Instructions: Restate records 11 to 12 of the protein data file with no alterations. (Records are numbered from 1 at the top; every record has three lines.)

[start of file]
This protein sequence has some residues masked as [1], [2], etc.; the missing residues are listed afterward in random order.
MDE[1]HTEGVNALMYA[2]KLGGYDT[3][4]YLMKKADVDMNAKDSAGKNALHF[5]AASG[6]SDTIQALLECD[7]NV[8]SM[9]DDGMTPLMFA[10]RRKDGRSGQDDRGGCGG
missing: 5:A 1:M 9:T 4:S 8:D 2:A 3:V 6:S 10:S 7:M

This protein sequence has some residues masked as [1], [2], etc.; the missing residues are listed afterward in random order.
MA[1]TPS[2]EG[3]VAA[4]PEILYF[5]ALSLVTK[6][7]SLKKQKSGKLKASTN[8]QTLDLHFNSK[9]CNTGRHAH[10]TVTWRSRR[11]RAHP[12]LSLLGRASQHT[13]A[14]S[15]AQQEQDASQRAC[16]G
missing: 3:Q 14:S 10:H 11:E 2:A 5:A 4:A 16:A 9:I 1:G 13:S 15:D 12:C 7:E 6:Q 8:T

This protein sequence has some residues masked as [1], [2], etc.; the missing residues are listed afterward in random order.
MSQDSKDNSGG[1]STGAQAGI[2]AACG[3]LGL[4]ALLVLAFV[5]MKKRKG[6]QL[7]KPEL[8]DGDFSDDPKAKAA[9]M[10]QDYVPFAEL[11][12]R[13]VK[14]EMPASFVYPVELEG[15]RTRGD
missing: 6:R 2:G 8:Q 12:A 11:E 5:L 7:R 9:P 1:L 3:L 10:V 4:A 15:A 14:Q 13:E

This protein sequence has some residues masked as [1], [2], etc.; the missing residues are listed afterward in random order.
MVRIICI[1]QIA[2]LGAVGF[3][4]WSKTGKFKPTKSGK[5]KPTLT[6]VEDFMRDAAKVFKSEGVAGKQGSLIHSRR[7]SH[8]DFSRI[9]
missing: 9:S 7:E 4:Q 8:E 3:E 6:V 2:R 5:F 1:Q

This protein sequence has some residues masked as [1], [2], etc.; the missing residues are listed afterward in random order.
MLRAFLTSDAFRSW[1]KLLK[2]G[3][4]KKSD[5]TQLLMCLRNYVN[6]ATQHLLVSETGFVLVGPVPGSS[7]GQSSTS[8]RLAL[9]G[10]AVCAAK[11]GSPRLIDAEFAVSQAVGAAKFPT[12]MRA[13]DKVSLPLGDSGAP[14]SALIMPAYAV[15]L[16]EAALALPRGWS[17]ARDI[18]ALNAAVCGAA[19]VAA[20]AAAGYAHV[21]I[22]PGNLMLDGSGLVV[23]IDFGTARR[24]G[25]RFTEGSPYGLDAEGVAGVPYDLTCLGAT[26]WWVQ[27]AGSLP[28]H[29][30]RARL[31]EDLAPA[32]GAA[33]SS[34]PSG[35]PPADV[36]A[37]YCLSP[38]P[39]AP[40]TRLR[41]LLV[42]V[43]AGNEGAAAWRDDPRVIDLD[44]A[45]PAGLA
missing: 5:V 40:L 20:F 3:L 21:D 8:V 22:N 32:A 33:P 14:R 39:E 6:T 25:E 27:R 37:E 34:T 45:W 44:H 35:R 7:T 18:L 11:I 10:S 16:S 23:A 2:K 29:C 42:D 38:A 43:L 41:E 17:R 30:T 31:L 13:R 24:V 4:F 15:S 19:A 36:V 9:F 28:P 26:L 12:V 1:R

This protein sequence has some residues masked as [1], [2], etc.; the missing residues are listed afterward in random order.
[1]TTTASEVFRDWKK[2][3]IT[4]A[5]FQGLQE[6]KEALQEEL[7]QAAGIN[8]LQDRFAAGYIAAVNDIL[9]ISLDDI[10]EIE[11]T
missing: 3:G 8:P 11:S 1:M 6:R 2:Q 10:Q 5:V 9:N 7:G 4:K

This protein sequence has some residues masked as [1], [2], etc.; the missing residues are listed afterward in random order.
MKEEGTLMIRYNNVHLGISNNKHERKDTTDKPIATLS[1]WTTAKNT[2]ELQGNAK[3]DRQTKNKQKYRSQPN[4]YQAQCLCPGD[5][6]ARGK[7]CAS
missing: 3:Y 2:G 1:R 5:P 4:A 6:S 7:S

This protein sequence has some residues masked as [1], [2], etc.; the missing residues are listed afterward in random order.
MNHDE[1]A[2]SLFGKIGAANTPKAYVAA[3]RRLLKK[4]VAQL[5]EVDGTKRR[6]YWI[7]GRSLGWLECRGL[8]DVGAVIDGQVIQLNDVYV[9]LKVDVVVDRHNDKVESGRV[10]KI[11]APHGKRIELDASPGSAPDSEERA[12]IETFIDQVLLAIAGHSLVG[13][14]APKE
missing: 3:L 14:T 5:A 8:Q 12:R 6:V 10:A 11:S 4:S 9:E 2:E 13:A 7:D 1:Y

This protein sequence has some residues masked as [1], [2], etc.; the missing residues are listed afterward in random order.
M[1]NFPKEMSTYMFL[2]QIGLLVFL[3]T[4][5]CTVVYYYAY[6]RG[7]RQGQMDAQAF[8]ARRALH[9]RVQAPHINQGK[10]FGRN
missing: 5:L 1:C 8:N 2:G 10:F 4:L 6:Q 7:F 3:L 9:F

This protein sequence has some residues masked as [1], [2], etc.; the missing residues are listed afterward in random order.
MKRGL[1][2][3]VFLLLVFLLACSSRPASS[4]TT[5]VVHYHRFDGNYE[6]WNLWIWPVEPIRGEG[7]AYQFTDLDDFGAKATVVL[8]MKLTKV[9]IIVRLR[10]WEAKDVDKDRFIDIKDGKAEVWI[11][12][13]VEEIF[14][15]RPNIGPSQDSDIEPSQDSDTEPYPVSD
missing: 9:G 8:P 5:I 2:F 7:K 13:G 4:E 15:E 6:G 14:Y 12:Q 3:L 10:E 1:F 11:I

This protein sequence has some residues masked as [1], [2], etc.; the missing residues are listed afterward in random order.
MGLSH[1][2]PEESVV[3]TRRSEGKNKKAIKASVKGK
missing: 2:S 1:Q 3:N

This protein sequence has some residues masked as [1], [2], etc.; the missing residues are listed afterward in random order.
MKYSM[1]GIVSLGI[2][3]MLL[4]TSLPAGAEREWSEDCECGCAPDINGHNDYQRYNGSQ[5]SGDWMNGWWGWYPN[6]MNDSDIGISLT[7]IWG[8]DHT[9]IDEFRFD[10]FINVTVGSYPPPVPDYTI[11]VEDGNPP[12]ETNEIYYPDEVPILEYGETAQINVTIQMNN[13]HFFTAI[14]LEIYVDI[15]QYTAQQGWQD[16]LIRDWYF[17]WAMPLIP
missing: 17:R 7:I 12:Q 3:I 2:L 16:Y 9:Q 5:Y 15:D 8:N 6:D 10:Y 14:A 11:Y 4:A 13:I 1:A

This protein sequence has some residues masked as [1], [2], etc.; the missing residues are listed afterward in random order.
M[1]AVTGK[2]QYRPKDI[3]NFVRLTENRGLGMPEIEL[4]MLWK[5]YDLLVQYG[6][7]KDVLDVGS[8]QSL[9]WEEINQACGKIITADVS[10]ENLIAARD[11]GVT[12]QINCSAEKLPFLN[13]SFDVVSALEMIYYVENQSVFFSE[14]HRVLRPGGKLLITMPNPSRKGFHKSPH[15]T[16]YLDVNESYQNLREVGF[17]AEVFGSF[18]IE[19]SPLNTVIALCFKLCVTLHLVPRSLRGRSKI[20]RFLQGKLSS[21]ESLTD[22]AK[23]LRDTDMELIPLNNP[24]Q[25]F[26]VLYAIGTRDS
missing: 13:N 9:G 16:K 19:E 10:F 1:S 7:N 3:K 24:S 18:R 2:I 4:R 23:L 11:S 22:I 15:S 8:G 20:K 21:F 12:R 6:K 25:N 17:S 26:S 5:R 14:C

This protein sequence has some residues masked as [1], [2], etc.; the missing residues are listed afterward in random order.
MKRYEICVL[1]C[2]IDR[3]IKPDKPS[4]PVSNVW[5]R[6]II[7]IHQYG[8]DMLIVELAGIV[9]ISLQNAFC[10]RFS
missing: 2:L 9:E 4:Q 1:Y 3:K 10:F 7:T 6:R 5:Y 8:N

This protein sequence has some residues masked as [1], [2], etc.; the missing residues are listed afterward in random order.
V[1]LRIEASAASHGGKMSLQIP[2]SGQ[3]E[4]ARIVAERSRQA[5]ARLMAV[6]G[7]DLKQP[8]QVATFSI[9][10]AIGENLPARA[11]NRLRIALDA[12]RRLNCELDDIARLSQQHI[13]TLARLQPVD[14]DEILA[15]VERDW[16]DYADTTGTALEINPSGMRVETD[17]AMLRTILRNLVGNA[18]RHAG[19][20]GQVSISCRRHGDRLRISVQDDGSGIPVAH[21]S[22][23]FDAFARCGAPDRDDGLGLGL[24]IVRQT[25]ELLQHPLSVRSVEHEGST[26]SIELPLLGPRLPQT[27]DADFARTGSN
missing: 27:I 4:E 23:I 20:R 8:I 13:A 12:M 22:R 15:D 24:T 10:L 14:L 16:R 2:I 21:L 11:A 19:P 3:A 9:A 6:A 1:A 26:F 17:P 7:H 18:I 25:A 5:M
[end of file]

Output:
This protein sequence has some residues masked as [1], [2], etc.; the missing residues are listed afterward in random order.
MGLSH[1][2]PEESVV[3]TRRSEGKNKKAIKASVKGK
missing: 2:S 1:Q 3:N

This protein sequence has some residues masked as [1], [2], etc.; the missing residues are listed afterward in random order.
MKYSM[1]GIVSLGI[2][3]MLL[4]TSLPAGAEREWSEDCECGCAPDINGHNDYQRYNGSQ[5]SGDWMNGWWGWYPN[6]MNDSDIGISLT[7]IWG[8]DHT[9]IDEFRFD[10]FINVTVGSYPPPVPDYTI[11]VEDGNPP[12]ETNEIYYPDEVPILEYGETAQINVTIQMNN[13]HFFTAI[14]LEIYVDI[15]QYTAQQGWQD[16]LIRDWYF[17]WAMPLIP
missing: 17:R 7:I 12:Q 3:I 2:L 16:Y 9:Q 5:Y 15:D 8:N 6:D 10:Y 14:A 11:Y 4:A 13:I 1:A